Deep work

There are times when things change, slowly, silently, below the surface. As a writer I've come to know and understand those times. They're times when nothing one writes is worth the paper it's put on, or, to use a more twenty-first century image, the bandwidth it occupies. Word after word says nothing. Thoughts bud and die, or they don't bud at all. Images don't reveal anything; they're just images. Meaning is wiped away from the world.People give these times different names. The writers' name is block, and it's not a bad way of describing it. It's like trying to find your way out of a dark oppressive cellar and finding locked doors at every turn. It's demoralizing, and ultimately frightening in its own right.As a writer, I've learned that there are two things one should recognize and accept about these times. One is that they are often utterly deceptive. What you think is a drying-up of creativity, of passion, of urge, is often simply a fallow time, a winter resting that gives way to a productive and fertile spring, if only you just trust it. Stuff is happening beneath the surface, changing and re-forming at the unconscious level, and your creativity is often undergoing a fundamental change. The other is that you need to trust this truth, and keep working. When every logical and conscious thought is screaming that you are finished, dried up, you might as well walk away and not look back, you need to keep working somehow. Even if everything you turn out is sheepturd, you need to keep working. Build a bonfire later, when the deep work is finished and the shoots are climbing to the surface. But keep working, just to keep your hand in, just to keep your mind sharp, your muscles toned.Yes; this is a matter of faith. But it's worth just a little belief in what you have no evidence of at the moment for the reward that will come if you're faithful.So it is with life. Sometimes what happens with creativity happens at every level, reaching as far as the breaths you take, making you wonder what would happen if you just stopped breathing, if you just closed your eyes and sank to sleep for a long, long time. Doctors call it depression and there are drugs that deal with it, if you want to take them. It's just possible, though, that depression is similar to writers' block, that it's just a fallow time, and patience and trust and faith in the turn-around, in the future, lead to springs that parallel the creative rejuvenation that follows blocks. And so it's also possible that you need to trust in that spring, even when all the evidence you have tells you that this isn't winter, it's death. And you also need to keep working somehow, to keep going, to keep getting up and doing things, finishing little things, mastering what you can until the big things happen again.It's a question of trusting yourself, your spirit, your personal resilience, your other mind/your heart/your soul to do its owndeep work somewhere where you can't see or feel it, trusting that somewhere deep and silent some secret kind of healing is happening in its own time if only you can believe in it.Here's to writer's block.Here's to deep work.Here's to spring.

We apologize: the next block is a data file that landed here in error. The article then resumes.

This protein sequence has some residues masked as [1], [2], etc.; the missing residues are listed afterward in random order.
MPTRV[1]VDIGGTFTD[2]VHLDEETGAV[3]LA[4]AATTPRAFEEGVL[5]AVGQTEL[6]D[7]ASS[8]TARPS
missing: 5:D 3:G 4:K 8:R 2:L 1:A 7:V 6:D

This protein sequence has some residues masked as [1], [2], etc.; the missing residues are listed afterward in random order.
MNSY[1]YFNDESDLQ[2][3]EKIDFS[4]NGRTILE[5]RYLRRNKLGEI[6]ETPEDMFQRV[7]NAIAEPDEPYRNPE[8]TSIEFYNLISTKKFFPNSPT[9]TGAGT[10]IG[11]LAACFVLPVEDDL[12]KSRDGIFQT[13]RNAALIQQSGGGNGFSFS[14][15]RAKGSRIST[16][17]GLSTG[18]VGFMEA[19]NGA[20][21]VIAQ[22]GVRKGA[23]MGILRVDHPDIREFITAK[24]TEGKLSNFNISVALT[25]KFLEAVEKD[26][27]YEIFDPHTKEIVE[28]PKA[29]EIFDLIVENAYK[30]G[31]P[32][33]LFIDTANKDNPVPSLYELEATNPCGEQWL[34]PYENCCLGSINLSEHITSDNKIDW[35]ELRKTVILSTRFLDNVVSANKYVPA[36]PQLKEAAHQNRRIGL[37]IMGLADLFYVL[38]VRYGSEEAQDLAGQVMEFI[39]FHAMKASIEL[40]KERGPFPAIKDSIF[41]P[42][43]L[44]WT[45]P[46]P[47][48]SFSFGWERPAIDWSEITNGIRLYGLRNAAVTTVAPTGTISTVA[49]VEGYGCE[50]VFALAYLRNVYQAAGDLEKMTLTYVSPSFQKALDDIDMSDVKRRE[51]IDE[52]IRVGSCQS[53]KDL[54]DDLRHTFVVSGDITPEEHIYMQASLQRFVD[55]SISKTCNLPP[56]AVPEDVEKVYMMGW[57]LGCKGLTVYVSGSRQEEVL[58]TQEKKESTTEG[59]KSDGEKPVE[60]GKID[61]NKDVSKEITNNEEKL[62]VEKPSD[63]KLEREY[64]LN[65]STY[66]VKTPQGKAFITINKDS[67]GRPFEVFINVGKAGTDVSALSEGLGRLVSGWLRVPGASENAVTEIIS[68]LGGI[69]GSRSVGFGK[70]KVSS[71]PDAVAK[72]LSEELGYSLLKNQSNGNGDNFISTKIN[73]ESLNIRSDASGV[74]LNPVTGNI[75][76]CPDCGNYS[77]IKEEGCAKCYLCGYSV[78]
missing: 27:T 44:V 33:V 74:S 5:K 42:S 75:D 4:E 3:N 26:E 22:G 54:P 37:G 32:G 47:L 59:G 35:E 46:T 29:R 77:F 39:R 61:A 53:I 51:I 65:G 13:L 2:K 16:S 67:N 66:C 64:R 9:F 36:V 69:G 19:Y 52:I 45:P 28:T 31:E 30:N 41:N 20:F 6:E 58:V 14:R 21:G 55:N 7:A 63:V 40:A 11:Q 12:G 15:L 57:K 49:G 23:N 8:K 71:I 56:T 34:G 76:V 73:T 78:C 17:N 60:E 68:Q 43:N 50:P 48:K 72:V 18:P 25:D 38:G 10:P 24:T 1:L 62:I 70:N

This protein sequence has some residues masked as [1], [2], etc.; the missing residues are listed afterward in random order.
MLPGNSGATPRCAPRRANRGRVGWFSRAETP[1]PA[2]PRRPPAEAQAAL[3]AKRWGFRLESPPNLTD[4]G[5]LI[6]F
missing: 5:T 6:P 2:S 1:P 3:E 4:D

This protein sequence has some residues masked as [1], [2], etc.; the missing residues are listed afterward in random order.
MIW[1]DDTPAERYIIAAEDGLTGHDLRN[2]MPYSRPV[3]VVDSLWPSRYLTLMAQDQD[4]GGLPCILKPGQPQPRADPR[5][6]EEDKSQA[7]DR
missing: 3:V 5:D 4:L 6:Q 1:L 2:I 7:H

A little meditation on faith

you only get anywhere near the truth when all the easy things to say about God are dismantled – so that your image of God is no longer just a big projection of your self-centred wish-fulfilment fantasies.What's left, then? This is the difficult moment. Either you sense that you are confronting an energy so immense and unconditioned that there are no adequate words for it; or you give up. From Paul to Luther, George Herbert or Dietrich Bonhoeffer in Hitler's prisons, there are plenty who haven't given up; and they haven't given up because they see their experience in the light of something like this understanding of Gethsemane and the crucifixion.via The Good Man Jesus and the Scoundrel Christ by Philip Pullman | Books | The Guardian.